To lovely young Nicola, whose engagement announcement kicks off my novel, “That Summer,” life offers a world of opportunities.
Her mother, Cate, gets more like a hemisphere.
But a woman at 50 has already rejected a continent of choices. Olympic diving? No. Translating “King Lear” into Elvish? No. Letting her only daughter get married and move away without strenuous protest? The moving-away part really hurts: Cate gave a baby boy up
for adoption when she was 17. She can’t let her girl go.
Anna, a widowed graphic designer, would love to be the bride. Her groom candidates come to include a passionate high school crush, a travel agent who gives erotic foot massages and the bright-eyed young editor who wants to publish the comic book she’s drawing as a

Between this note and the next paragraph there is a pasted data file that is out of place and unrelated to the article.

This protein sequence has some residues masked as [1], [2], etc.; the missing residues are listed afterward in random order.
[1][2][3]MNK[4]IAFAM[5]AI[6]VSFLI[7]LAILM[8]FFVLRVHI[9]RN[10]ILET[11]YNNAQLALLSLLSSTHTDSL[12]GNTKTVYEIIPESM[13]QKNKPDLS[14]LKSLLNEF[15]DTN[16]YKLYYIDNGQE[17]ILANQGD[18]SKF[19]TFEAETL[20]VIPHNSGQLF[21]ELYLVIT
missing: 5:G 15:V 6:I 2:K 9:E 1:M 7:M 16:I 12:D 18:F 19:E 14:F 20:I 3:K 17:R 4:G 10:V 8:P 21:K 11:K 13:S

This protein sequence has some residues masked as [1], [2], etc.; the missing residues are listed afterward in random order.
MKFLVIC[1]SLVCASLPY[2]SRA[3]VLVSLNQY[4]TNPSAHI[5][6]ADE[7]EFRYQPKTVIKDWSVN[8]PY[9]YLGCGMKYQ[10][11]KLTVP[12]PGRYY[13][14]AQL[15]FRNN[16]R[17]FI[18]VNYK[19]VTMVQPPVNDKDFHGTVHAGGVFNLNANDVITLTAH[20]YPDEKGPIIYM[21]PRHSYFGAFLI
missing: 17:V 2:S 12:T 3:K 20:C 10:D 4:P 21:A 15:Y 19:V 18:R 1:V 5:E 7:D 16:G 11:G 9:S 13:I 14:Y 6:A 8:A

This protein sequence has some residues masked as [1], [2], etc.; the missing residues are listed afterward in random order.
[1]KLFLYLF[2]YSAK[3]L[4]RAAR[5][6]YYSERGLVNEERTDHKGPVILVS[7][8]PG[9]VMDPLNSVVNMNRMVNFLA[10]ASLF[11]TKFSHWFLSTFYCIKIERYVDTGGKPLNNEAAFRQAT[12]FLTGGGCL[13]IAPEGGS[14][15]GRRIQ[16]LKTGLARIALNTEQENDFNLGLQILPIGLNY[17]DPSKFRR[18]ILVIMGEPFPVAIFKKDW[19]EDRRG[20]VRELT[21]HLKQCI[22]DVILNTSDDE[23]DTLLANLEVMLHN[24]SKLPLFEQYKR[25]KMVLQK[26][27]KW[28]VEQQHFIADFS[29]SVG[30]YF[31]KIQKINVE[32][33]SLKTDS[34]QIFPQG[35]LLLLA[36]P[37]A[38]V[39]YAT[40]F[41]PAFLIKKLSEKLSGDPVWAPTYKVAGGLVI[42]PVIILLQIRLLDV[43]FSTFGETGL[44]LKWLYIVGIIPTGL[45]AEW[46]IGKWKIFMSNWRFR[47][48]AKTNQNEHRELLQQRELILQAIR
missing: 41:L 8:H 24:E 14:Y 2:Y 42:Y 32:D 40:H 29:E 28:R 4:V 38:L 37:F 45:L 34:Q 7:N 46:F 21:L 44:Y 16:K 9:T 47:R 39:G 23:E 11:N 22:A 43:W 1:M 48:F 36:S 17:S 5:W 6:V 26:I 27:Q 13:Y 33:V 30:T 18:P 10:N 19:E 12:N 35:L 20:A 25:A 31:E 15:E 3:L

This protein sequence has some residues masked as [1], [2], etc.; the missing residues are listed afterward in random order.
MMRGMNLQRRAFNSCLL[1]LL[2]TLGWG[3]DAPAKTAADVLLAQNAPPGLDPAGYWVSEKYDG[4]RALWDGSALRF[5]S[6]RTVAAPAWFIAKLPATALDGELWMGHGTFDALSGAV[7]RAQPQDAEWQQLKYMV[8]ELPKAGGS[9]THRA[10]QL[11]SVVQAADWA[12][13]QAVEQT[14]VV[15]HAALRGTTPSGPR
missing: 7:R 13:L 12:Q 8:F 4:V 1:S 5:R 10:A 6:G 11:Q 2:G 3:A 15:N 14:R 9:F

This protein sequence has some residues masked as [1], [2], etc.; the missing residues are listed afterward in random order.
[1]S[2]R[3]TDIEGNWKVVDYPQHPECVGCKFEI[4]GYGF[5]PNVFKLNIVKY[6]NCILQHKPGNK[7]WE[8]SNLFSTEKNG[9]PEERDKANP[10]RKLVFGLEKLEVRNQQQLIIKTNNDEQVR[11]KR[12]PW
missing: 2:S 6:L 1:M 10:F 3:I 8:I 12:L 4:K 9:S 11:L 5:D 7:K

Lindy, who teaches math, thinks men are like the cars in the Detroit Grand Prix. There’s always another coming around the corner, and it’s just as well that they go by so quickly. Her heart belongs to Chopin. She’s composing an etude she might – or might not – have the nerve to enter in a major piano competition.
(your hook starts here)
Women at 50 have full lives, with careers and family and maybe a little romance, but friends don’t let friends throw themselves between a daughter and the altar. Anna and Lindy have three months to persuade Cate that the wedding is not the end of the world and
middle age is no time to stop exploring her options – or herself.
Lose all that character description blather and tell us what happens.